WASHINGTON – The American Wood Council (AWC), American Forest Foundation (AFF), Binational Softwood Lumber Council (BSLC) and Southeastern Lumber Manufacturers Association (SLMA) today announced their strong support for the “Timber Innovation Act,” introduced by Reps. Suzan DelBene (D-WA), Glenn “GT” Thompson (R-PA), Derek Kilmer (D-WA) and Cathy McMorris-Rodgers (R-WA).
The bill (H.R. 5628) is a companion to the Senate bill (S. 2892) and would establish a performance-driven research and development program to advance tall wood building construction in the United States. The House bill also includes language allowing the Wood Innovation Grant program to support proposals to use and/or retrofit existing sawmill facilities in areas with high employment to produce mass timber materials.
“The rise of green building practices means more attention is being paid than ever before to how our country’s buildings impact the environment, and Congress has taken note. Recognizing that wood provides the lowest life-cycle impact among major construction materials, legislators in both chambers of Congress have turned their attention to using mass timber to lessen the environmental burdens associated with the building sector. While tall wood building construction will benefit the sustainability in our urban areas, the effects will also promote rural prosperity. The manufacture of mass timber materials has the potential to support jobs in areas of rural America that have yet to recover from the recession. AWC thanks these legislators for their leadership in championing tall wood construction in the U.S. House of Representatives,” said AWC President and CEO Robert Glowinski.
“This companion legislation will not only help reduce our environmental footprint, it will also help the families and individuals who own and care for the largest portion of U.S. forests, and supply the majority of the timber we use. Encouraging wood markets ensures landowners have the needed income to keep their land in forests and are able to steward it so that all Americans get the resources they count on, such as clean water, wildlife habitat and sustainable wood supplies. We thank Representatives DelBene, Thompson, Kilmer and McMorris-Rodgers for putting forth smart forest conservation policy,” said Tom Martin, AFF President and CEO.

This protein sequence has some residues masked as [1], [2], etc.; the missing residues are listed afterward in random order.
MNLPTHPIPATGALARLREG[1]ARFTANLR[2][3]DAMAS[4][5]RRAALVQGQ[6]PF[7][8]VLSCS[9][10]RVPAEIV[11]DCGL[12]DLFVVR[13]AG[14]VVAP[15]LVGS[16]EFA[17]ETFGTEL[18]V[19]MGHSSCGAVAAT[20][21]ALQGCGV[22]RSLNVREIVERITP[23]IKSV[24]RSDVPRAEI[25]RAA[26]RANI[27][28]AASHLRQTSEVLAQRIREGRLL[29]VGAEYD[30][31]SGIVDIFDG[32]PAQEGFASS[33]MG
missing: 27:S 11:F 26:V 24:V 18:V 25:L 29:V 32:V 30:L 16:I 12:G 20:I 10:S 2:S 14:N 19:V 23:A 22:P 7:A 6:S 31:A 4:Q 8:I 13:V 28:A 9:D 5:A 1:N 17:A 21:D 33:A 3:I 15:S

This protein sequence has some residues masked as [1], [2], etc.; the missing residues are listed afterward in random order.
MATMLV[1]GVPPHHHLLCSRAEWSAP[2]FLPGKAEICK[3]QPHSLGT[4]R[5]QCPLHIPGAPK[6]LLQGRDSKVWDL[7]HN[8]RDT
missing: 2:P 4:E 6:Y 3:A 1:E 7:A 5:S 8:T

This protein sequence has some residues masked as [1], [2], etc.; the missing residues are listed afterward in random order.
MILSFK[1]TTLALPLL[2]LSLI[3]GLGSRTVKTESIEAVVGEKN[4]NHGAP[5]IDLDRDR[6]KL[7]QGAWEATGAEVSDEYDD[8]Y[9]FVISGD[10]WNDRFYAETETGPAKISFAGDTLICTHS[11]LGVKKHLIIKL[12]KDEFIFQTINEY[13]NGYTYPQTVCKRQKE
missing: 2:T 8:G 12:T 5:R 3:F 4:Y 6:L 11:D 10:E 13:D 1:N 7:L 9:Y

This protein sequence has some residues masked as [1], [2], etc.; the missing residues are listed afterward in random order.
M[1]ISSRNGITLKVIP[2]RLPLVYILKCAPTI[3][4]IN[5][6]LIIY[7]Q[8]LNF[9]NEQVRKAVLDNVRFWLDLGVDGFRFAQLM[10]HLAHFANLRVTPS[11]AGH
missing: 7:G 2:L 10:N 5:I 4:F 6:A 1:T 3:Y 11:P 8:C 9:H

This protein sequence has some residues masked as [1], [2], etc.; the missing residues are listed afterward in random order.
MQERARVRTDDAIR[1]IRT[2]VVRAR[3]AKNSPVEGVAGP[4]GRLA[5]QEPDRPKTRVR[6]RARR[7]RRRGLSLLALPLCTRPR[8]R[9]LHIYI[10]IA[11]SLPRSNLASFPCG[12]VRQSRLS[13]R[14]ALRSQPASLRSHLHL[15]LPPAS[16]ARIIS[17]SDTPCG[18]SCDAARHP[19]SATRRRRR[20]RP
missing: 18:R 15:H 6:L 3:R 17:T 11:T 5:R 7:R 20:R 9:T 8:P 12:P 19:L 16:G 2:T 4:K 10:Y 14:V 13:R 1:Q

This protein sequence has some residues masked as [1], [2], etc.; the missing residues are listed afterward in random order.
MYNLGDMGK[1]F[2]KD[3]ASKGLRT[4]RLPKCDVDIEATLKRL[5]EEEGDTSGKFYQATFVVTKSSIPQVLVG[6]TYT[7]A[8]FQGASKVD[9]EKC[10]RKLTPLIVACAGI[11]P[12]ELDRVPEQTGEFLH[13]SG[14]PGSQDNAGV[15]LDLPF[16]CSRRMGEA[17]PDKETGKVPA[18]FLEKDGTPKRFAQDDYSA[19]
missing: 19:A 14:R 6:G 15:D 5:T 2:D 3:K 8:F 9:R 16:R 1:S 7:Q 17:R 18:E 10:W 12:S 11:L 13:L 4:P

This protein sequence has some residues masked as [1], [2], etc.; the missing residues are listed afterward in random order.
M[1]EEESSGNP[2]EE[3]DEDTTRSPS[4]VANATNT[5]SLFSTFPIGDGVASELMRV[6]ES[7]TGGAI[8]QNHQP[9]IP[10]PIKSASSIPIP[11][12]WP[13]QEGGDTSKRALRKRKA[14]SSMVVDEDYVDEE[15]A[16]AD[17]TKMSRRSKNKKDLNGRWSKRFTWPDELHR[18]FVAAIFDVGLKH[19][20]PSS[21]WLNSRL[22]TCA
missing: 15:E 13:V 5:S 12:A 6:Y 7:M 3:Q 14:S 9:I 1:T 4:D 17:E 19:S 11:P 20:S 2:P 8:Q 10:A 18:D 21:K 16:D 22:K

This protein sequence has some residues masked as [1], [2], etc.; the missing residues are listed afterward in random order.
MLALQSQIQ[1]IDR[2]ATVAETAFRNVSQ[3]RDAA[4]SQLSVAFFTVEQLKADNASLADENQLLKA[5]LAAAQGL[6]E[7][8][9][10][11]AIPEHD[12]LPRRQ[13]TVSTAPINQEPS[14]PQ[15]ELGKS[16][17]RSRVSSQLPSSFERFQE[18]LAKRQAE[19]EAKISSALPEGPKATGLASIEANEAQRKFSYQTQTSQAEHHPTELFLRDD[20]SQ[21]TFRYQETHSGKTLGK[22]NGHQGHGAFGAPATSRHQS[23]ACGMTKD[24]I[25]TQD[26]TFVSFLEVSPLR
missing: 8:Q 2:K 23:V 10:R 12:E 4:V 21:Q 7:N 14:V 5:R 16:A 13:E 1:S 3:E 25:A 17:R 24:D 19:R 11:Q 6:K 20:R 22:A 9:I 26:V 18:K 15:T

“We are pleased to see the House of Representatives join the Senate in recognizing the potential environmental and economic benefits of increasing wood use in tall building applications through the ‘Timber Innovation Act.’ Our mills are large drivers of the rural economies in which we operate, and expanded markets will help to bolster and grow these economies. Encouraging the use of wood products also benefits the environment, as increased wood demand encourages landowners to continue planting trees instead of converting their land to other purposes,” said Furman Brodie, Vice President of Charles Ingram Lumber Company in Effingham, South Carolina and SLMA Chairman of the Board.
The Senate bill was introduced by lead sponsors Sens. Debbie Stabenow (D-MI) and Mike Crapo (R-ID). The other co-sponsors include Sens. Maria Cantwell (D-WA), Thad Cochran (R-MS), Susan Collins (R-ME), Steve Daines (R-MT), Angus King (I-ME), Amy Klobuchar (R-MN), Jeff Merkley (D-OR), James Risch (R-ID), Jon Tester (D-MT), David Perdue (R-GA) and Ron Wyden (D-OR). Additionally, over 95 outside supporting companies, organizations, environmental groups, labor unions and educational institutions supporting the Senate bill.
Recent advances in technology, engineering and safety have made it possible to build taller wood buildings using newly-developed mass timber products. In the last five years, 17 buildings between seven and 14 stories have been built using heavy timber construction globally. Canada, Norway, Australia, the United Kingdom, Italy, Sweden and France all have constructed and occupied multiple tall-wood buildings.